The images created by the CT scans allowed us to look beneath the surface, revealing new details about the person that died so long ago. The scans confirmed that the skull had belonged to a mature adult who was more likely to have been male than female. We were also able to look at his upper jaw, where we found broken teeth, tooth decay and damage done to the bone by abscesses; all of which fitted well with the person being a mature adult. The back teeth (second and third molars) never developed and the second incisor on the right side is also missing. It is difficult to be sure without other examples to look at, but these teeth may have failed to grow because of inherited traits that are relatively rare.

The scans also allowed us see that the shape of the person’s head had been changed during their lifetime. It is possible to alter the shape of a skull by binding or bandaging the head during childhood. When we looked at the outside of the Jericho Skull we could see a slight dip in the surface running over the top of the head from ear to ear which suggested that something like this had been carried out. The X-rays and the CT scans, showed changes in the thickness of the skull bone and, as such alterations can only be made while bone is forming and growing, this must have happened from an early age.

This work has also revealed new details about how the skull was prepared for plastering. The CT scans showed concentric rings of grits within the soil and a ball of finer clay sealing the access hole at the back. This suggests that the soil was deliberately put inside the skull to support the surface as the plaster face was being added. It is possible that the round piece of bone cut away to form the access hole was originally put back after the cranium had been filled. Although it was subsequently lost, its earlier presence may explain why the soft soil filling has survived so well.

The work has significantly changed our knowledge of how this person’s skull was treated both during life and after death, making clear the benefits of the long-term care for human remains offered by museums. This previously enigmatic individual is now known to be a old man who suffered badly from toothache. The deliberate re-shaping of the skull also suggests that for this individual, physical change and social status may have been linked, something seen across the history of humankind. The use of imaging techniques has provided us with new areas of investigation and suggested new ways to view plastered skulls; as a reflection of an individual’s life rather than just a treatment for the dead.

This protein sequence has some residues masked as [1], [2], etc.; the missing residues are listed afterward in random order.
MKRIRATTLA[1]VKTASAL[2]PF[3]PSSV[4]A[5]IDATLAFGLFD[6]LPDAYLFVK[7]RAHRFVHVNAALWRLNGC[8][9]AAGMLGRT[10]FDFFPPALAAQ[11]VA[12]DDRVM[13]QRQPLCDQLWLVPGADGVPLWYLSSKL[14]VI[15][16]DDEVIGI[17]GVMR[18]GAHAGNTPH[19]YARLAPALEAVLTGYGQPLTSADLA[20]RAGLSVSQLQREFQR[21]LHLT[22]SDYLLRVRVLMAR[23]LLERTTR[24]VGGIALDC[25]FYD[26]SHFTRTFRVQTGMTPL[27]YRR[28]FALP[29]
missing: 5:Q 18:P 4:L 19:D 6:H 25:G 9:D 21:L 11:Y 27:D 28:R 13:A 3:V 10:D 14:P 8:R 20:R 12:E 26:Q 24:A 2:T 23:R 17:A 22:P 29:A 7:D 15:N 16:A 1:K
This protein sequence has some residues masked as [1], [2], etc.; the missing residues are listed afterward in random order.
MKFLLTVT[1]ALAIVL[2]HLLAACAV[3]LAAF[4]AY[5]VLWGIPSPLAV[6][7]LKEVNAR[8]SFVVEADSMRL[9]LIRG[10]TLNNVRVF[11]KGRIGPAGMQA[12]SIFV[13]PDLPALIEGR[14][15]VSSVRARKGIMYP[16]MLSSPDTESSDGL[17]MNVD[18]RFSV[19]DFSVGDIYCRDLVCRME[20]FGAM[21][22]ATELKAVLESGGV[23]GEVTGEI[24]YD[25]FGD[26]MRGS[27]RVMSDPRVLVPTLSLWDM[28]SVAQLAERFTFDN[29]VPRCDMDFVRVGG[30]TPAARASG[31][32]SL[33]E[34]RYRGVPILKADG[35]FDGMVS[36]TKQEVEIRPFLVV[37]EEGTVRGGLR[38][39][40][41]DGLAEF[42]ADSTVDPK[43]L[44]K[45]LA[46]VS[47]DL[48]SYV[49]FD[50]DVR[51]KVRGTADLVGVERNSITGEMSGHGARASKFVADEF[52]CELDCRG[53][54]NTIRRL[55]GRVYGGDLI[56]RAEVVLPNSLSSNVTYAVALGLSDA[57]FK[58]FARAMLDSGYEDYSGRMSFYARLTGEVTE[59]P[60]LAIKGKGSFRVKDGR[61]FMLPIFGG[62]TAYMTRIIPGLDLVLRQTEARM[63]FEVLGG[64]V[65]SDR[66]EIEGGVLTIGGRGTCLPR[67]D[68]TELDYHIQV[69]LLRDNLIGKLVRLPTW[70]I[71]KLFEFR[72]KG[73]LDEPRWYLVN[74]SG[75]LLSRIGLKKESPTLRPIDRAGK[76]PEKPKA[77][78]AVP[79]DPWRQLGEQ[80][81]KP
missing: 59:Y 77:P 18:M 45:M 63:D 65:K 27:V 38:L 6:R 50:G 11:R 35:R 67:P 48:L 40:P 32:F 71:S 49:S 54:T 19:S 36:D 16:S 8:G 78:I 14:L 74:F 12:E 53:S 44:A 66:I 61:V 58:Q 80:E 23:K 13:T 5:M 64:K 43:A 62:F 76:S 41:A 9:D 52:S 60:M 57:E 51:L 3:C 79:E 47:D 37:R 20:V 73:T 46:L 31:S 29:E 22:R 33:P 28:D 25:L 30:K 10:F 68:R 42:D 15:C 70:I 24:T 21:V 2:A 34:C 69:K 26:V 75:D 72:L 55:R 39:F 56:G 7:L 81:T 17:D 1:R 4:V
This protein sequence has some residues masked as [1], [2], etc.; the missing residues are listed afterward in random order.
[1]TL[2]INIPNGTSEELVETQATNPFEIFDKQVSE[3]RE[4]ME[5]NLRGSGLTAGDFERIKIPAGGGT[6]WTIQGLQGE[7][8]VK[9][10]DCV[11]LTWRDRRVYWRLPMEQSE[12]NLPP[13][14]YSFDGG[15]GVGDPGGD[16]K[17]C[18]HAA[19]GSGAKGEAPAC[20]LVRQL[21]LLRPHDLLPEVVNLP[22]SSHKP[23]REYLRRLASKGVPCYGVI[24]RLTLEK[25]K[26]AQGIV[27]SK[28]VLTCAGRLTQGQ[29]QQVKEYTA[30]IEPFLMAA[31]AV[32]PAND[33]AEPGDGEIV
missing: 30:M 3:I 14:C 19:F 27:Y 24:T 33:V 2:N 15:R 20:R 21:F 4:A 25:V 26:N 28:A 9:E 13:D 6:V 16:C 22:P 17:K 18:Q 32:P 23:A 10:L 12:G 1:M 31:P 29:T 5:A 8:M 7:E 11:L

The Jericho skull can be seen in the British Museum in Room 59, Ancient Levant, The Raymond and Beverly Sackler Gallery.

Alexandra Fletcher is co-editor of a recent book, Regarding the Dead: Human Remains in the British Museum published by British Museum Press, which discusses the ethical and practical issues associated with caring for human remains and presents some of the solutions the British Museum has sought to curation, storage, access and display. The book also discusses some of the research that has developed our understanding of these individuals’ past lives.

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To start the week, here's the next three gallery spaces in our #MuseumOfTheFuture series. Rooms 57–59 are the Raymond and Beverly Sackler Galleries of the Ancient Levant. This pic is of Room 59. The Ancient Levant corresponds to the modern states of Syria (western part), Lebanon, Israel, Palestine and Jordan. Rooms 57–59 present the material culture of the region from the Neolithic farmers of the 8th millennium BC to the fall of the Neo-Babylonian Empire in 539 BC, within the context of major historical events.
Objects on display illustrate the continuity of the Canaanite culture of the southern Levant throughout this period. They highlight the indigenous origins of both the Israelites and the Phoenicians.